Thanks for your clear differentiation between computational thinking (CT) and computational literacy (CL). That’s crucial, because it may help us to clarify what CS ed is aiming for. I want to teach kids both CL (because their work and life will be full of computers in whatever disguise) and CT (because creative, iterative problem-solving skills are more necessary than ever in a world where most repetitive, predefined tasks can be done by machines). I see computational thinking happening everywhere and needed even more often, so when you say that it is implausible, I’m a little confused.

    Maybe you can clarify first: Do you mean to say that CT does not exist or that we do not teach it by teaching CS?

    Probably my definition of CT does not exactly coincide with Wing’s, so let me clarify: Many of the tasks we face in life are computational in that they involve developing ad-hoc or carefully planned algorithms, involve decomposition in to subproblems, reduction to other known tasks (and their solutions), analyzing errors and adapting the processes developed (i.e. “debugging” in Papert’s wider sense), etc. They often do not involve computers (though, by their very nature, they lend themselves well to being “computerized”), but they require thinking algorithmically. You do not mean to say that this kind of thinking does not exist, do you?

    So if what you mean is my second interpretation, that CS ed does not teach CT, you are probably right. However, I’d argue this is the case mainly because CS education aims for CL rather than CT in the first place. If CT is only a serendipitous side effect, not a major goal, it’s no wonder many students won’t experience that side effect.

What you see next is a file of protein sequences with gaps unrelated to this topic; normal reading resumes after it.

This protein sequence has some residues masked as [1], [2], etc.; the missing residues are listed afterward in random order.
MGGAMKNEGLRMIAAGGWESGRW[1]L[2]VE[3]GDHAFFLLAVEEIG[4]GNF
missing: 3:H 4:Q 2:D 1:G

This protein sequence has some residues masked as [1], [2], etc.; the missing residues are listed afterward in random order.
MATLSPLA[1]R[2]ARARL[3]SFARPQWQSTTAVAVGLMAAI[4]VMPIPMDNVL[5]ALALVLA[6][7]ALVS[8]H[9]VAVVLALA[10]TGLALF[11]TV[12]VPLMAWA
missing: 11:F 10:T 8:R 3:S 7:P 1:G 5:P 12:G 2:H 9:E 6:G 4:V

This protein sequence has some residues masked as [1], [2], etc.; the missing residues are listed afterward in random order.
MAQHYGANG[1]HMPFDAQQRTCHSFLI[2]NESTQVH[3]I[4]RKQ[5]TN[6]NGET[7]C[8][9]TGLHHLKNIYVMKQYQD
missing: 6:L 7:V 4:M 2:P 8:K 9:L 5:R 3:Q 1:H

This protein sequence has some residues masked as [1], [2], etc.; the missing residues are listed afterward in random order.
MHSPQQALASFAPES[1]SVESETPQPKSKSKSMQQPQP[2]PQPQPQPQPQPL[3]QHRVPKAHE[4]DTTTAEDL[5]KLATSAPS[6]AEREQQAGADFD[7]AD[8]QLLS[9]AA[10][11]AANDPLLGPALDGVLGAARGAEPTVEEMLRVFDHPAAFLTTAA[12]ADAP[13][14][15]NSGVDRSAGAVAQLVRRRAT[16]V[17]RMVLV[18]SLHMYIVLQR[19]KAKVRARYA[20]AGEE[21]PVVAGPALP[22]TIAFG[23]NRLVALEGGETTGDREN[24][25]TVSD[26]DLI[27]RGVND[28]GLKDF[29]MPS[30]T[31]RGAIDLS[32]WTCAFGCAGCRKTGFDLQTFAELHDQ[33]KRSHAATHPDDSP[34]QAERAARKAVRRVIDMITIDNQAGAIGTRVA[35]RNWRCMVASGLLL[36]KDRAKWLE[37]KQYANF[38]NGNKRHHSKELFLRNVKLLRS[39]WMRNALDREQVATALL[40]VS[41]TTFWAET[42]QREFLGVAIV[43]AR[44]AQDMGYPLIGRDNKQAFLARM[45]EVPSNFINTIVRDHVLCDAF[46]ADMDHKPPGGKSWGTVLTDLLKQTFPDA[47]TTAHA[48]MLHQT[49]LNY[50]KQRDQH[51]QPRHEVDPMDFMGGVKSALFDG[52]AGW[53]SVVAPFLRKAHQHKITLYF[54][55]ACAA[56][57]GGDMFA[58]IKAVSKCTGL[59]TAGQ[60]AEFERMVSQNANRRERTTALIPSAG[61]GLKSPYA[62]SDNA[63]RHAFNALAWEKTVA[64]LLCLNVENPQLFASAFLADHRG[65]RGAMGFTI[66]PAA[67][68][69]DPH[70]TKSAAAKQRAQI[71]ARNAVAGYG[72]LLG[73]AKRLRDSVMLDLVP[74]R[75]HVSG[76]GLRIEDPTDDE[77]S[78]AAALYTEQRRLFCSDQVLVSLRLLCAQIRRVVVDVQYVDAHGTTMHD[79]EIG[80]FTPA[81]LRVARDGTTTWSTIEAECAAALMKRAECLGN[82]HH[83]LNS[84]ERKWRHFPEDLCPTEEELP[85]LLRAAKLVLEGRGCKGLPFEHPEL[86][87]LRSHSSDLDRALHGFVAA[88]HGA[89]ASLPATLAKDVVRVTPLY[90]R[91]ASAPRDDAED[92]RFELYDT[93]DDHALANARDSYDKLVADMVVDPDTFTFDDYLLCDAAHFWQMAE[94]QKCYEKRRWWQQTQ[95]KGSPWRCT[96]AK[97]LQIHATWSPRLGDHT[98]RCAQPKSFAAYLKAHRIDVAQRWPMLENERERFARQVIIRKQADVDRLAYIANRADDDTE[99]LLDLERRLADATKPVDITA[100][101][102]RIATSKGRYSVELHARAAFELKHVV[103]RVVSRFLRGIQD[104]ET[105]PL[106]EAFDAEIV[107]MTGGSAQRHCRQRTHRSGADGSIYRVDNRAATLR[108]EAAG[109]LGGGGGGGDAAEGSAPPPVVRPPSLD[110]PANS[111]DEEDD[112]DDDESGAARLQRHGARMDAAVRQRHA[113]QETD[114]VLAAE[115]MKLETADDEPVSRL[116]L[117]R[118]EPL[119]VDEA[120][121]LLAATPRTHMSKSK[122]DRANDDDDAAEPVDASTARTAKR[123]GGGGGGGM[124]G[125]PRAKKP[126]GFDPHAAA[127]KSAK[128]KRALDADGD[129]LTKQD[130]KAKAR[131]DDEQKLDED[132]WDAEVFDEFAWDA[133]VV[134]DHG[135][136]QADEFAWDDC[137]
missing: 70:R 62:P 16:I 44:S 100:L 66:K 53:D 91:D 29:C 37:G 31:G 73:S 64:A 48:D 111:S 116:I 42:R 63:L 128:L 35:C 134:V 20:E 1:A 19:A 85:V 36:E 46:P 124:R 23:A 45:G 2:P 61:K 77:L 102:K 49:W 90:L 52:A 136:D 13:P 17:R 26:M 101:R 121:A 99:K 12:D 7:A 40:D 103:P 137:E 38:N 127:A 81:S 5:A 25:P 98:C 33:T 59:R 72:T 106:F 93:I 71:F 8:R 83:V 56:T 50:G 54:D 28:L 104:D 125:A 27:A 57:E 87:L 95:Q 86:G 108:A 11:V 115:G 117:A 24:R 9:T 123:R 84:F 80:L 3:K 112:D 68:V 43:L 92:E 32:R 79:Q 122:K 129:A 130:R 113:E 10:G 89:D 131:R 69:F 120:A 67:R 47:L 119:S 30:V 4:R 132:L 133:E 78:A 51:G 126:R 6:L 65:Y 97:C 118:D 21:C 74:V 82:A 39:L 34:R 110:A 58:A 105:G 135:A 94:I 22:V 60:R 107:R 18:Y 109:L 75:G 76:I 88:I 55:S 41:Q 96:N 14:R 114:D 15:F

It’s very similar in Math (at least here in Germany): Thinking about problem solving (e.g. explicitly learning about and applying Polya’s principles) is usually just not done (cf. Lockhart’s Lament), because the focus in on “learning the tools of the trade”. Now, I believe that the need for *thinking* about problem solving skills is even greater in CS than in Math, because in CS you need to “teach” them to a dumb machine. So CS ed could be an ideal subject to teach kids CT. But it will only happen if 1) we make it the (or at least one) goal we’re aiming for and 2) design curricula accordingly.

    And, yes, then assessing whether it really works, is crucial. So I’m looking forward to seeing the SRI templates, assessment tasks and, of course, results.

    • 3. Mark Guzdial  |  January 14, 2016 at 9:25 am

      We have no evidence that that kind of thinking exists. We have no evidence that teaching students Polya’s problem solving strategies will lead to students spontaneously recognizing and apply those strategies is their daily lives. We have no evidence that students recognize algorithms or debugging opportunities in their daily lives. Some students will — high ability students. We don’t know how to teach for that. “Serendipitous side effects” didn’t happen with Latin or geometry, and they don’t happen with programming either.

      • 4. gasstationwithoutpumps  |  January 14, 2016 at 11:42 am

        You are making too strong a claim here, Mark!

        I think that there is plenty of evidence that debugging and algorithmic thinking exist—many of us can give anecdotes from our own experience. The decomposition of problems into subproblems with clear interfaces (sometimes called “systems thinking”) is ubiquitous in engineering fields—some say it defines the engineering approach to problem-solving.

        What hasn’t been shown is that computational thinking is teachable.

        By dismissing those who learn to think algorithmically as “high-ability students”, you seem to be falling into the fixed-mindset way of thinking about students—that their achievements are based on their ability, and not on how they are taught. This seems to be contradictory to your usual attitudes about the value and relevance of teaching.

        • 5. Mark Guzdial  |  January 14, 2016 at 12:44 pm